For example, ingress NE 703 receives an anycast data packet 730, which includes a destination address and user data. The destination address may include the anycast PPR-ID 364 of egress NE 705. In this case, the ingress NE 703 determines the anycast group PPR-ID 367 for the egress NE 705 toward which to forward the anycast data packet 730 based on the ingress NE 703 being identified as the source or ingress NE 703 of the PPR tree 700 and the anycast PPR-ID 364. For example, ingress NE 703 performs a lookup at the local forwarding database 365 to identify the forwarding entry 359 indicating the ingress NE 703 as the source and an anycast group PPR-ID 367 of the egress NE 705 based on the anycast PPR-ID 364.

In an embodiment, the ingress NE 703 inserts the anycast group PPR-ID 367 of egress NE 705 into the anycast data packet 730, for example, via encapsulation or encoding. Ingress NE 703 then forwards the anycast data packet 730 to the next element (e.g., NE 704) on the PPR graph 720 via link 710.

NE 704 performs determines a next element (e.g., egress NE 705) by which to forward the anycast data packet 730 based on the forwarding entry 359 and the anycast group PPR-ID 367 of egress NE 705. NE 704 forwards the data packet over link 711 to egress NE 705.

The egress NE 705 receives the anycast data packet 730 with the anycast group PPR-ID 367 of egress NE 705, and then determines that the egress NE 705 is the destination of the anycast data packet 730, which was initially addressed to the egress NE 705 using the anycast PPR-ID 364. In an embodiment, the egress NE 705 removes the anycast group PPR-ID 367 from the anycast data packet 730 and inserts the anycast PPR-ID 364 back into the anycast data packet 730 before forwarding the anycast data packet 730 to the final destination or application. For example, the egress NE 705 may encode the anycast data packet 730 to include the anycast PPR-ID 364 instead of the anycast group PPR-ID 367, or decapsulate the anycast data packet 730 to remove the anycast group PPR-ID 367.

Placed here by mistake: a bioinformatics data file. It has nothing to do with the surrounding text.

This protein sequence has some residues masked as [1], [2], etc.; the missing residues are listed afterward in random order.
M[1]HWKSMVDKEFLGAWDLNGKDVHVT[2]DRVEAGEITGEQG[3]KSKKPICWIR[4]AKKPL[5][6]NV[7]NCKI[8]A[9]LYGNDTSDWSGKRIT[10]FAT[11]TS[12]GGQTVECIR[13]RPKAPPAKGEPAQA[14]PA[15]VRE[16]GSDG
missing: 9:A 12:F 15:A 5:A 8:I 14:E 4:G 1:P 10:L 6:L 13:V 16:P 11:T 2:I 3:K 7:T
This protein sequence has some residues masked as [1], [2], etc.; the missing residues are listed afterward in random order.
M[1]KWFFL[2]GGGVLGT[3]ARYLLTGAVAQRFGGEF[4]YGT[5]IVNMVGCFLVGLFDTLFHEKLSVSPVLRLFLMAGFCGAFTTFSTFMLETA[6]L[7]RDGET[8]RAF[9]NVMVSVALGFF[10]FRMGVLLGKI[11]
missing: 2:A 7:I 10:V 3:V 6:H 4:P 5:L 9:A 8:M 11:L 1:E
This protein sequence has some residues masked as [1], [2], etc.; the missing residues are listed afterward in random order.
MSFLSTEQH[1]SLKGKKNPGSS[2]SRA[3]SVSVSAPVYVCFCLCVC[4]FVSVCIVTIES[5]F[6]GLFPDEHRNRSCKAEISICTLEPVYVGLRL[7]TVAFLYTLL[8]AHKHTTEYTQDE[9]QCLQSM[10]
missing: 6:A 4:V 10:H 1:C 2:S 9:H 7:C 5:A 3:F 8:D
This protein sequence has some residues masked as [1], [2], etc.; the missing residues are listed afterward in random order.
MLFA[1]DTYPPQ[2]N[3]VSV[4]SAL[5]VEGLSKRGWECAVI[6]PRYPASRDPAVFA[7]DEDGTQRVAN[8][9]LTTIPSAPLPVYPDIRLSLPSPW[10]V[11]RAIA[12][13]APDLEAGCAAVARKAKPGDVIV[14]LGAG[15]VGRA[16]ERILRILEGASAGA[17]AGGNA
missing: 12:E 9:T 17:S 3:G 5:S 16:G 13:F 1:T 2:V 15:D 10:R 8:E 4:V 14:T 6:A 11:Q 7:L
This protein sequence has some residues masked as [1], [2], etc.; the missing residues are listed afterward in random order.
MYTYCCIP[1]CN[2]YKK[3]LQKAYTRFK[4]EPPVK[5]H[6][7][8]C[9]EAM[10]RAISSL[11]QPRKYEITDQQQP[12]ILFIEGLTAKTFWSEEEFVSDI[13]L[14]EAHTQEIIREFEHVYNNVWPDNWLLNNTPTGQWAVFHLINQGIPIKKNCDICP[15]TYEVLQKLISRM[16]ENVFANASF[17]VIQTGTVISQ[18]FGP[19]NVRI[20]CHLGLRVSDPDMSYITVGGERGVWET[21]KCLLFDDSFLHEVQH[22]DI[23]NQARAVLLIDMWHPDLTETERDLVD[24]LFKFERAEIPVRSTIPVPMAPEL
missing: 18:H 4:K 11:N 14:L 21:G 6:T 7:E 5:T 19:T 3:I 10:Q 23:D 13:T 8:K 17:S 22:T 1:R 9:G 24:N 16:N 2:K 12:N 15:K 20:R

As another example, ingress NE 704 receives an anycast data packet 730, which includes the anycast PPR-ID 364 as the destination of the anycast data packet 730. The ingress NE 704 determines the anycast group PPR-ID 367 for the egress NE 707 toward which to forward the anycast data packet 730 based on the ingress NE 704 being identified as the source or ingress NE 704 of the PPR tree 715 and the anycast PPR-ID 364. Similar to that described above, the ingress NE 704 inserts the anycast PPR-ID 364 of the egress NE 707 into the anycast data packet 730 and forwards the anycast data packet 730 to the next element (e.g., egress NE 707) via link 713. The egress NE 707 may determine that the egress NE 707 is the destination of the anycast data packet 730, which was originally addressed to the egress NE 707 using the anycast PPR-ID 364. The egress NE 707 replaces the anycast group PPR-ID 367 for the egress NE 707 in the anycast data packet 730 with the anycast PPR-ID 364 before forwarding the anycast data packet 730 to the final destination or application. While not described herein, ingress NE 706 in the PPR tree 715 may perform similar steps when forwarding an anycast data packet 730 to the egress NE 707.

FIG. 8 is a diagram illustrating the use of an anycast group PPR-ID 367 in an anycast PPR graph 800 to implement anycast addressing and routing methodologies for a single egress NE according to various embodiments of the disclosure. The anycast PPR graph 800 includes NEs 801-805, each of which are similar to NEs 101-121 of FIGS. 1A-B. The NEs 801-805 are interconnected by links 806-810, which are similar to links 122-154 of FIGS. 1A-B. The anycast graph 800 includes ingress NEs 801 and 802 and a single egress NE 804.